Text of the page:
Posts Tagged ‘Living in the Alentejo’

Cheshire Cats

Sunday, September 21st, 2008

As I sit here it’s just started to rain outside and I’m smiling fit to bust.
No, I’m no masochist, and I know that it sounds truly funny for an English/Irishman to be smiling at the rain, (especially for those who know me well and who know I’d rather be on two wheels than two legs), but for those of us lucky enough to be living here the rain is something very special.
It last rained here three weeks ago and before that it was a clear four months, and, though having the sun every day is gorgeous, one hankers after the rain after a long dry period, so you may understand better now why I’m looking like a Cheshire Cat. The garden gets watered, the dust on the track settles down, the plants just spring into action, (especially at this time of year when the earth’s still so warm), insects hatch and emerge all over the place and every living organism takes advantage of the bonus …. in short there’s suddenly a huge increase in Life in general. There’s more food for everything right the way up the food chain and it’s all made the most of as quickly as possible, stocking up for winter.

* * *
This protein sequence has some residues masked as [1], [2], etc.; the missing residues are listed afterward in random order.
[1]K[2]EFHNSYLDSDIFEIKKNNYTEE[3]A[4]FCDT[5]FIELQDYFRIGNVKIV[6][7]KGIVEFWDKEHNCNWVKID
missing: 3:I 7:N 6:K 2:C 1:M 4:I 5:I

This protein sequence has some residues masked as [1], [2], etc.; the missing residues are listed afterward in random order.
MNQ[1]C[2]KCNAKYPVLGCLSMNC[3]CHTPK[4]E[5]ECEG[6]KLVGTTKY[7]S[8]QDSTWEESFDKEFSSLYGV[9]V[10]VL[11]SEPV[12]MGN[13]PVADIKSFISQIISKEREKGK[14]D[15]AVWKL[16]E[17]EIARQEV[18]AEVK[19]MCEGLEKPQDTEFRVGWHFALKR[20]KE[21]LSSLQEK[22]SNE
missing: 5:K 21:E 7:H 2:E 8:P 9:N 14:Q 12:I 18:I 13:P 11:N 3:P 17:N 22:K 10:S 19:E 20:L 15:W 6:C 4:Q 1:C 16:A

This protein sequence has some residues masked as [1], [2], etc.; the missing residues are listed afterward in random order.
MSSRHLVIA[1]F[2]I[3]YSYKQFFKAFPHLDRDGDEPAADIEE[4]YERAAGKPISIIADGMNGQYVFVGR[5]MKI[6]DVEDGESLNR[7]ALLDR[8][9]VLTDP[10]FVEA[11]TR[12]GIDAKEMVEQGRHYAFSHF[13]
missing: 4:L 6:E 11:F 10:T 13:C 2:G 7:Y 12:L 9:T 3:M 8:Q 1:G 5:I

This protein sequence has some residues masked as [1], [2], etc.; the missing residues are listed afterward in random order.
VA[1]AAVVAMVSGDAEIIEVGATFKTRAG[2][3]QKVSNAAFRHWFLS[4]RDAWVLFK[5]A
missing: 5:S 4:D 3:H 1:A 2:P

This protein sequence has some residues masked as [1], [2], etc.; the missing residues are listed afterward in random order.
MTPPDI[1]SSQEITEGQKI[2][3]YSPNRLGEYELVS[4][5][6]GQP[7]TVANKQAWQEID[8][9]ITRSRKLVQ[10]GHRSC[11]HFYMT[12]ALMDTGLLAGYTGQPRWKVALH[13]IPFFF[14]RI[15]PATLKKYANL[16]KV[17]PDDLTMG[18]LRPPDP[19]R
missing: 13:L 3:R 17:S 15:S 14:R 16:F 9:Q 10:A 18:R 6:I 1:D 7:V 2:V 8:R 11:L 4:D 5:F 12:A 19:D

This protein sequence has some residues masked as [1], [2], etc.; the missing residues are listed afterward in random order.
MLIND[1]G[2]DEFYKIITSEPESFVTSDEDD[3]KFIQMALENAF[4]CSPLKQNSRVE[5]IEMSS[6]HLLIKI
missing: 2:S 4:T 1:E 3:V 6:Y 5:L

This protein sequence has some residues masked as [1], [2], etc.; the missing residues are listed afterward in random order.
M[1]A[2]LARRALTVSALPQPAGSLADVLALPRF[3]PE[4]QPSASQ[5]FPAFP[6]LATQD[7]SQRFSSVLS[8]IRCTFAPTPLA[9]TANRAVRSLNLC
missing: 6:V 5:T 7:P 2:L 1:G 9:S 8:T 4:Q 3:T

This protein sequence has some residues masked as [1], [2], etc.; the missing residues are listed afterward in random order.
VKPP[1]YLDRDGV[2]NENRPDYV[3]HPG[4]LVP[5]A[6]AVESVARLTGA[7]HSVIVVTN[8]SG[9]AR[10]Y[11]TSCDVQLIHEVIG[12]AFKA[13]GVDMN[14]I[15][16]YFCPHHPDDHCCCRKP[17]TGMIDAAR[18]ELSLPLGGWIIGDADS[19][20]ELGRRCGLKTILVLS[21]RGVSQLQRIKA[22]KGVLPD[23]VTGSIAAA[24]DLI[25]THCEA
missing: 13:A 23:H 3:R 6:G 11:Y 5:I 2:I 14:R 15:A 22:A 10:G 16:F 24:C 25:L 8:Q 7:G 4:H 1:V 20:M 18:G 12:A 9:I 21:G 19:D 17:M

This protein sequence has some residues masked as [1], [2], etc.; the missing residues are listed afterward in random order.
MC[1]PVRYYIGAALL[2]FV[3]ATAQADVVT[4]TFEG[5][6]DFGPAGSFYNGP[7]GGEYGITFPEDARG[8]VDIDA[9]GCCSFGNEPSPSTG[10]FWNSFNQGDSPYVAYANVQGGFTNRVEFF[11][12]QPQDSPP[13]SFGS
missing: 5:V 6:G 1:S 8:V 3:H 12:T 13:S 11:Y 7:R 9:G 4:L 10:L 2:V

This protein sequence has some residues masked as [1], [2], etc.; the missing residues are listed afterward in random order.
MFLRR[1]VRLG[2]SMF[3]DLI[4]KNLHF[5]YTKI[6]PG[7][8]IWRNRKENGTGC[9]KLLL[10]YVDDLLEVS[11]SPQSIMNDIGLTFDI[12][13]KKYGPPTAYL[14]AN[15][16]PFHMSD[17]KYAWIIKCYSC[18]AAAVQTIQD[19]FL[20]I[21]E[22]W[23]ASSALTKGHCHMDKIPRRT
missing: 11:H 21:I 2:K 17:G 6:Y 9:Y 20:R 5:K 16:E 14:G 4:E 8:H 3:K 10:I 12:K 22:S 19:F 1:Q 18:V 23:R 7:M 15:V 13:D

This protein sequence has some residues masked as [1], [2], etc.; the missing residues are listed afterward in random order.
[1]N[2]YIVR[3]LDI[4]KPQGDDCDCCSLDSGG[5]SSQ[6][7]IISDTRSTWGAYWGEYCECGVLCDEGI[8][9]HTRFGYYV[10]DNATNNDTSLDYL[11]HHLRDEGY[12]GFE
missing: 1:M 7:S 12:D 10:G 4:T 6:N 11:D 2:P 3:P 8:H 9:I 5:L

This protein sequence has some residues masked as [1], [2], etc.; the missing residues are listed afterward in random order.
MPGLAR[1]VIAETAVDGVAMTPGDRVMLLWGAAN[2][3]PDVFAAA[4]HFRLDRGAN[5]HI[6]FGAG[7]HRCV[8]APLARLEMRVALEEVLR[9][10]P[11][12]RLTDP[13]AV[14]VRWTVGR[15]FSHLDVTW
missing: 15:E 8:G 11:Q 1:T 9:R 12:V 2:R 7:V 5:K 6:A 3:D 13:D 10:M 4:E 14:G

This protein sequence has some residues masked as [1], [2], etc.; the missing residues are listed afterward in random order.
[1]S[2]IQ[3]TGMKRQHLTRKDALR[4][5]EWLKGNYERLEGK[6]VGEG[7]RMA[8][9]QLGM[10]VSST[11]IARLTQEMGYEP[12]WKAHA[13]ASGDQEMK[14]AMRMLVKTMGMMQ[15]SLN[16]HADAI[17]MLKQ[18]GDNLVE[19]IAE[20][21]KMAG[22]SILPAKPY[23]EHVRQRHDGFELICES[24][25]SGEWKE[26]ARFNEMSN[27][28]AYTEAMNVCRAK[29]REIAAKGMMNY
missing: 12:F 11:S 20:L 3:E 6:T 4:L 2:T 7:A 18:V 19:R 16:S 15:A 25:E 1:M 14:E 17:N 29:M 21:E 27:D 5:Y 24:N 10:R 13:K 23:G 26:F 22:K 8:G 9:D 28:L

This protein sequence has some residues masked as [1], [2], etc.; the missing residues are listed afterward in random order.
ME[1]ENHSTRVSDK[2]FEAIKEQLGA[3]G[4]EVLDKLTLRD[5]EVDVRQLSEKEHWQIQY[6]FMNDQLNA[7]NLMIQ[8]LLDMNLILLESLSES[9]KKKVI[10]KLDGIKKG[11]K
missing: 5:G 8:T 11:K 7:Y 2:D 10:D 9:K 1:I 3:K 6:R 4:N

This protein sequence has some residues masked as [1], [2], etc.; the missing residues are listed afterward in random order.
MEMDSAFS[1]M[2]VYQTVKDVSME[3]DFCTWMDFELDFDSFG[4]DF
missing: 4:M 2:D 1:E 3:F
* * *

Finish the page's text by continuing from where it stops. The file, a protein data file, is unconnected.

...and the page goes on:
But the Cheshireness of my appearance right now is not only to do with the rain; it runs deeper than that ….
I remember a few years ago leading a birdwatching trip out to the Plains the day after the first big rain of the year; everything was very fresh, the summer’s layer of dust had been washed from the leaves of all the trees and overnight the first new grass was sprouting through the earth, dusting the countryside with a patina of green.
It was marvelous to see the difference from the previous week and to feel Nature bursting at the seams, but the truly amazing sight was all the raptors feeding on the flying ants.
The latter emerge at the first sign of a chance to make a new nest, and that’s invariably when the rain has made the ground easier to burrow and food more plentiful, but they were so many in numbers that day, (recourse was made to the windscreen wipers more than once), that the birds were gorging themselves on them far and wide. Everywhere one looked there were Kestrels, Buzzards, Kites and Eagles, as well as the Shrikes and other insect eaters that one would expect.
I’ve never seen so many raptors in the sky at the same time - no, I lie, that accolade goes to the day last year when I lucked into a stream of Booted Eagles on their way south, (over 200 over our heads at the same time) - but that day on the Plains came a very close second and in some ways was more magnificent.
After all, everyone’s heard of The Migration, but I’ve never heard of The Frenzy of the Ants, so I reckon I’ll be taking a quick trip out there tomorrow just to see if I can catch the repeat; beats watching one on the telly, doesn’t it just?!